Understanding REACH Authorisations
Annex XIV of the Registration, Evaluation, Authorisation and Restriction of Chemicals (REACH) Regulation ensures substances of very high concern (SVHCs) are properly used and gradually replaced with less harmful alternatives. These substances are not permitted on the market or may not be used after a specified date, called a “sunset date.” However, if an authorization is granted for a specific use case, then the substance may still be used as defined beyond the sunset date.
How Are Substances Added to the Authorisation List?
Substances are added to the Authorisation List when the European Chemicals Agency (ECHA) or a Member State identifies it as a substance of very high concern (SVHC) and determines the need for controlled use of the substance. Once identified as an SVHC, substances are added to the Candidate List, where they are labeled as candidates for inclusion on the Authorisation List. The substances are moved to Annex XIV based on priority, as determined by the ECHA. Priority is based on a variety of factors, such as companies notifying the ECHA of substance usage, REACH Article 33 declarations, scientific analysis and more.
Application for Authorisation
Manufacturers, importers or downstream users, or their appointed consultants (Only Representatives) can apply for and hold an authorization. The ECHA encourages applicants to apply before the latest application date listed on their website to ensure continued use of the substance while the application is being considered. The European Commission makes decisions on applications for authorizations, with companies receiving a final decision on the status of their application in about two years.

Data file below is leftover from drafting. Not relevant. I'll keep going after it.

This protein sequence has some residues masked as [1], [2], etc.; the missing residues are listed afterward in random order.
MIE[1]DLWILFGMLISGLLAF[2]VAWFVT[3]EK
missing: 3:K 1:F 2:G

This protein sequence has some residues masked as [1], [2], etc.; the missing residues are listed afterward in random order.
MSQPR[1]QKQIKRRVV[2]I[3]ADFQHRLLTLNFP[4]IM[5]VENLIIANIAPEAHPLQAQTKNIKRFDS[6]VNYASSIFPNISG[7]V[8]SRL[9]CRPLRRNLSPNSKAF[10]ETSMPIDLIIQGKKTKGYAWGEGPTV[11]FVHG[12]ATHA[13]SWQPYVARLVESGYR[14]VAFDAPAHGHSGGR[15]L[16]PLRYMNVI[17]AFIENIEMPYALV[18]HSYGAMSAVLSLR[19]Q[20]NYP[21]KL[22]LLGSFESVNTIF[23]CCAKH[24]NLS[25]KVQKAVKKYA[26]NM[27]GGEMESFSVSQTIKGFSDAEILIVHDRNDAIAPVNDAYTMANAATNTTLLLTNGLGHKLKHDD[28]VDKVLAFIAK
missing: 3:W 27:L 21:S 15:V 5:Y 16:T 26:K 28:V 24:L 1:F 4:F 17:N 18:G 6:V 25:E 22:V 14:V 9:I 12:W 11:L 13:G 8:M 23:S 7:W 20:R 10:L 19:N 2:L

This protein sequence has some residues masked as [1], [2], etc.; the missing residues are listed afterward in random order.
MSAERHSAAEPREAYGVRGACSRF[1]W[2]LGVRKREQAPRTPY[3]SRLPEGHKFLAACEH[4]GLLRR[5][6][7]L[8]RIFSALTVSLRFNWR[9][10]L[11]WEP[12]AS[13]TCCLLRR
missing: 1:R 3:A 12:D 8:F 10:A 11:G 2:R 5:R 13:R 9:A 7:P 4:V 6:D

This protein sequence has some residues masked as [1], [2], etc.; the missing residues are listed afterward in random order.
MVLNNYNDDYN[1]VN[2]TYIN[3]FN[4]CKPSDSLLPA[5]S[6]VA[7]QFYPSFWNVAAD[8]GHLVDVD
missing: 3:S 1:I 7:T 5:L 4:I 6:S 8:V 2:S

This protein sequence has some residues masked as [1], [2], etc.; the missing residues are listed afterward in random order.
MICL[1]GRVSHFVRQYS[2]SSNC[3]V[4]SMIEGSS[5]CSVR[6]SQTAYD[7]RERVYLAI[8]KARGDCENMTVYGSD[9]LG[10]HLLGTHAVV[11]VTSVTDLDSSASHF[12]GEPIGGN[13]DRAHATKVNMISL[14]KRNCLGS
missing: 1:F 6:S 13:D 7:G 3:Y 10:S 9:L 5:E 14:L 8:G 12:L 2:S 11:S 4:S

For more information on the process of applying for REACH Authorisations, visit the ECHA REACH Authorisation Question & Answers page.
Who Benefits from the Application for Authorisation?
After authorization for the use of a substance is granted, a unique authorization number is provided to the applicant for each respective use case. Downstream users will receive their own authorization number if they are a single or joint applicant. If downstream users are not applicants, but are able to use the authorizations granted to manufacturers/importers, the user must receive information about each authorization number from their supply chains to ensure continued compliance with REACH. An important benefit of receiving authorization is the continual use of the substance within that use case. This continued use allows manufacturers to maintain their current production, without socio-economic impact, until a safer alternative has been found.